I have kept Bettas (Siamese fighting fish) for quite some time. I don’t consider myself an “expert,” but I feel I am very experienced in their care and well-being. Since the environment for them is somewhat different from most tropical fish, I wanted to share my knowledge. Happy Betta Keeping!
Bettas need the following:
At least a “one-half gallon” bowl or tank. Depending on the size of your “vase” and your Betta, it must have adequate water in it. A little more is even better, but they do “not” need 5 gallons of water, a heater (unless you live in the arctic) or a lot (if any) mechanical aeration. I have several in l gallon bowls, some in 2 l/2 gallon tanks with undergravel filter, rocks, plant and light and 3 in a ten gallon divided tank with undergravel filter, rocks and a plant in each section. Do not use “lead” crystal bowls or vases as the lead contained in this glass will kill a Betta.
Also they have to have “air” at the top of whatever you keep them in. Do not cover a bowl (or vase) with plastic wrap, glass or a live plant in a cup unless you do have some type of mechanical aeration, as they will suffocate. They have what is called a labyrinth organ. This means that they can breathe “our” air and need this at the surface of their water in order to live. However, Bettas are “jumpers” also, and you need to be careful and cover the tops of containers with screen or netting so that he won’t jump to his death on the countertop. They can survive for several hours out of the water, but I don’t think any of us want that for our pet until he can be discovered.
They need clean water and a plant to “rest” on. Rocks are optional. The rocks are more for our benefit of “decorating” and hiding waste. The bowls (vases) can become somewhat bothersome as you have to change “all” the water sometimes 2 to 3 times a “week”, but my feeling is if we don’t want to take the time to do this when it needs it, then we shouldn’t keep them. A 100 percent water change will not hurt them. As with any animal, their urine produces ammonia, and if the water is left unchanged, it will poison the fish. I also want to show them off, not make excuses for their dirty water. Make sure that you “condition” (remove chlorine and chloramine from tap water) the water with a product to do this every time you change their water. Just running water from the tap and leaving it set overnight will not permit all the “chemicals” of city water to dissipate. There are many different kinds on the market, and your LPS (local pet shop/store) can advise you as to what product they carry. They all work basically the same way. I also add 1 teaspoon of “aquarium” salt per 1 gallon of water when I do the water changes in the bowls. (This can also be purchased at LPS. They like the salt and it helps to fight disease. As closely as possible, try to make sure the water used for changing is the same temp. they were in before. The water should not be “distilled”.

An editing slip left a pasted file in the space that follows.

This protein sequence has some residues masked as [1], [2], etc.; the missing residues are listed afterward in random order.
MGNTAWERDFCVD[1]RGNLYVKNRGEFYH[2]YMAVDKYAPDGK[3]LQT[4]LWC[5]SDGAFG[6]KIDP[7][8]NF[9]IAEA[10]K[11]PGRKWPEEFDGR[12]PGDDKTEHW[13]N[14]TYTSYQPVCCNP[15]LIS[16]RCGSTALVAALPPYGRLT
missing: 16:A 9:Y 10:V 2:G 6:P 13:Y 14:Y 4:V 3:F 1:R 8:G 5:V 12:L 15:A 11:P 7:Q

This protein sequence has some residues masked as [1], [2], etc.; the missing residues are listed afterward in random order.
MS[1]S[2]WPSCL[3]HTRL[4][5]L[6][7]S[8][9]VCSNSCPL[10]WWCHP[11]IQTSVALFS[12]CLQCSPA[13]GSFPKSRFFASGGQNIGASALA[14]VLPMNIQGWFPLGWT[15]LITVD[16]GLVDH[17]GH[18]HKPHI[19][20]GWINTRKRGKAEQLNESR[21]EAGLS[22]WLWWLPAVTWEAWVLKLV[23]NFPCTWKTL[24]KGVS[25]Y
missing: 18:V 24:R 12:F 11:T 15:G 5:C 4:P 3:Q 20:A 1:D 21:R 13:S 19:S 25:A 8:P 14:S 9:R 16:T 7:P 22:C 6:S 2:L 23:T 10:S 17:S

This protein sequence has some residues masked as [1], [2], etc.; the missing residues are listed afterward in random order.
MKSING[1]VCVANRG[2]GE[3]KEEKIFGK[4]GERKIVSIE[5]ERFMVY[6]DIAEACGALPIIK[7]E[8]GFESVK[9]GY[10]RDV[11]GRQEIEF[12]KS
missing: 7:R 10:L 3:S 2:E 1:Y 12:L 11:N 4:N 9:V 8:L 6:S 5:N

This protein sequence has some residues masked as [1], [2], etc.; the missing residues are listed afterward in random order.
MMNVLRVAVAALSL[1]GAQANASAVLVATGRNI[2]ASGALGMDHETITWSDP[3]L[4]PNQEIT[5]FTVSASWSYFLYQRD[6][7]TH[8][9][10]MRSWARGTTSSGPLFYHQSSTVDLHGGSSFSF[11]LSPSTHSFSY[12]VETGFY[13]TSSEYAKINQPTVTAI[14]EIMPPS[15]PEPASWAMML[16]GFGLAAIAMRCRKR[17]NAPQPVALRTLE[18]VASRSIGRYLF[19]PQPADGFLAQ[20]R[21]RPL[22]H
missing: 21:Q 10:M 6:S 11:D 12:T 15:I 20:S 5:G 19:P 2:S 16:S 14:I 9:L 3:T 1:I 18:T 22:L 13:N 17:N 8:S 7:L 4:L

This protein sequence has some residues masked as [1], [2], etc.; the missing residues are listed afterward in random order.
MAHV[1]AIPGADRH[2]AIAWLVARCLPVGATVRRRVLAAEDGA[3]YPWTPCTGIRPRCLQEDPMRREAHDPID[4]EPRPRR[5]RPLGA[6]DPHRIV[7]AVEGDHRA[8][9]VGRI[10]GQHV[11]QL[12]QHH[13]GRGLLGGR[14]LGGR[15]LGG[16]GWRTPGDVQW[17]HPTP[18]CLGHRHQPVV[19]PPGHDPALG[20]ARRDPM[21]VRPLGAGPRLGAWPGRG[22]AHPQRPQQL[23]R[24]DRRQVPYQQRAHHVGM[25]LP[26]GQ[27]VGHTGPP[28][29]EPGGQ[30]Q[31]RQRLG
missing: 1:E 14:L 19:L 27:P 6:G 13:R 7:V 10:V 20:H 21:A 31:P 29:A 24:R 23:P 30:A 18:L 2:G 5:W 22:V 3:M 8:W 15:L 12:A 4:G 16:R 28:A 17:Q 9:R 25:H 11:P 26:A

Now, a very strong word of advise here. You CANNOT put two males together. They are a very territorial fish and two males will spar until one will eventually kill the other. Some do keep Bettas in a community tank, but I don’t advise this practice. Because of their long, flowing fins, they catch the eye of many fish who like to nip and chase. You will find that you have one of two things. Either the Betta will become stressed and worn out from trying to run away from these fish which will rip and tear at his fins, or you will find your Betta becomes aggressive and fights with the other fish in your tank. Don’t keep a male with females either. They tend to fight trying to spawn and “someone” is bound to get hurt.
There is a Worldwide craze of placing the Betta in a vase with a lily growing out of the top and the roots dangling in the water. This “decoration” is overpriced, not constructed properly and most times the instruction and care of this is not correct. If you so desire to purchase or construct a vase of this type, please adhere to the above directions for care of the fish. The main things you need to remember are: The fish has to have air at the surface; it needs to be fed protein, meat and fat and only eats the roots of the plant in order to keep from starving to death; and the water needs to be changed frequently.
Once you learn the ins and outs of Betta keeping, they are easy to keep. They originated in the “stagnant,” still waters of Thailand and because of the labyrinth, they can survive in very little, dirty puddles of water. But since we are keeping them as pets, and they are so beautiful and have such neat personalities, I am sure none of us want them to be kept that way. There are many books to be found and many sites on the net concerning care of these fish. By adhering to the above instructions, you should have a happy, healthy, thriving Betta who will repay you every time you come close to him by dancing, flaring and showing you how much he appreciates the care you are giving him.
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